Religious Quotas are Secularism’s Antithesis
In his New York Times blog post (“Modi and the Muslims’ Malaise”), Hartosh Singh Bal laments the high rates of Muslim poverty in India at large and specifically in urban Gujarat. Mr. Bal approvingly quotes one solution--a 15% allocation of development funds for Muslims--and castigates Gujarati Chief Minister Narendra Modi for rejecting this solution. On the merits, however, Mr. Modi is correct on this issue, and Mr. Bal is wrong.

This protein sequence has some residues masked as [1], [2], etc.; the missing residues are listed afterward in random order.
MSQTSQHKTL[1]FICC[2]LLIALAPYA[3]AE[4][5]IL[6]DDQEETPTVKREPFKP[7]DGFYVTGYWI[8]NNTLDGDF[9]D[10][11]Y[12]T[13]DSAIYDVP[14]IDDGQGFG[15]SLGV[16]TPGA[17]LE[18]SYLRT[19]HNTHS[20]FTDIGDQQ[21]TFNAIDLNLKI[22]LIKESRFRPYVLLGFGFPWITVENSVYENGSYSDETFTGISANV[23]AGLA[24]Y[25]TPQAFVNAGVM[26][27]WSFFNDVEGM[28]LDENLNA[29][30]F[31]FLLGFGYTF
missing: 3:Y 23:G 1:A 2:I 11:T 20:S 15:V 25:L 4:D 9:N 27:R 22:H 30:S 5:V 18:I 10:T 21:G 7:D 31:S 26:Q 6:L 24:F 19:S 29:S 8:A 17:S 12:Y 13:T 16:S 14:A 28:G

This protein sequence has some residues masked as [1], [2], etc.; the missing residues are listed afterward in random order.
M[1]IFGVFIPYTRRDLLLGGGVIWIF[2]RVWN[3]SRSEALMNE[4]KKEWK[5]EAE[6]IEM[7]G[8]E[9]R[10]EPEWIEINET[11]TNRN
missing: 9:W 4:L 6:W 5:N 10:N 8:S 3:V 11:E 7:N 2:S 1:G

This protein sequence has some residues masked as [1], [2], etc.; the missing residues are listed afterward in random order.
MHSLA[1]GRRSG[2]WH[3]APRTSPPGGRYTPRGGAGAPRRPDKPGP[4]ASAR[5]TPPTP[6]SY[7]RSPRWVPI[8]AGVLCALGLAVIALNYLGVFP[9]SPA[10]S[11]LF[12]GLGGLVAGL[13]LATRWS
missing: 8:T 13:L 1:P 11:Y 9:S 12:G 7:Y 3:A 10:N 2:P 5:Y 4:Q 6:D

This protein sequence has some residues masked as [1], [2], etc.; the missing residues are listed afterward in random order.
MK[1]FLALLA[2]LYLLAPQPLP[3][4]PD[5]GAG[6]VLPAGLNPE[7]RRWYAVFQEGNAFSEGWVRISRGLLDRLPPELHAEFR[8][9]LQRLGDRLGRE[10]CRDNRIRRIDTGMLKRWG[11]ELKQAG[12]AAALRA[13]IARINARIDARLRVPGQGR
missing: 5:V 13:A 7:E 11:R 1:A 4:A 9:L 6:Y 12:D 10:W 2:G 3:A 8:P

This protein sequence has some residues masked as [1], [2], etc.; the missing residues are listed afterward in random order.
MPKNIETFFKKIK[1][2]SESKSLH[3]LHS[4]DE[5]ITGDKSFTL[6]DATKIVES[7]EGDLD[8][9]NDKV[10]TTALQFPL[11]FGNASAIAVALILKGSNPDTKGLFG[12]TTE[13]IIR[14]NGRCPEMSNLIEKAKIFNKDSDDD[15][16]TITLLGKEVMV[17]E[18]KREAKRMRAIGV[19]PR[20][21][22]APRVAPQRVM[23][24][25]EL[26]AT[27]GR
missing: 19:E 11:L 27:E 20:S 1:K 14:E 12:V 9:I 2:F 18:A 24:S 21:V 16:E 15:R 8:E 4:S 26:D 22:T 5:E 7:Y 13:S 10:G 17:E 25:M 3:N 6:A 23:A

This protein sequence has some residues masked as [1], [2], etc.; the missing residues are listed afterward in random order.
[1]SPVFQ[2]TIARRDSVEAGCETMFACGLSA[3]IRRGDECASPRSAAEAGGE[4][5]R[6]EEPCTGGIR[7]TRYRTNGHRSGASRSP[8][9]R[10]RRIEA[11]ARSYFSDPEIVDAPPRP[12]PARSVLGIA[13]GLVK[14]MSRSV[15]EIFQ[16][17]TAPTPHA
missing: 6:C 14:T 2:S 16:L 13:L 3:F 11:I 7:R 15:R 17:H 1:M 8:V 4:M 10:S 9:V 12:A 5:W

A secular republic is one that neither privileges nor penalizes any group--religious or otherwise--with voluntary membership. If it happens that Muslims are disproportionately among the poor of Gujarat, they should receive development funds accordingly, without reference to their religion. And if these funds are withheld for religious reasons--or if Mr. Modi is guilty in court of specifically failing to improve infrastructure in Muslim neighborhoods, as Mr. Bal accuses--such misconduct should be punished under the same rubric of non-discrimination. Deliberately carving out a subsidy on the basis of religion is the very opposite of secularism, and sets a bad precedent, for differential treatment on the basis of religion can easily devolve into discriminatory treatment on the basis of religion.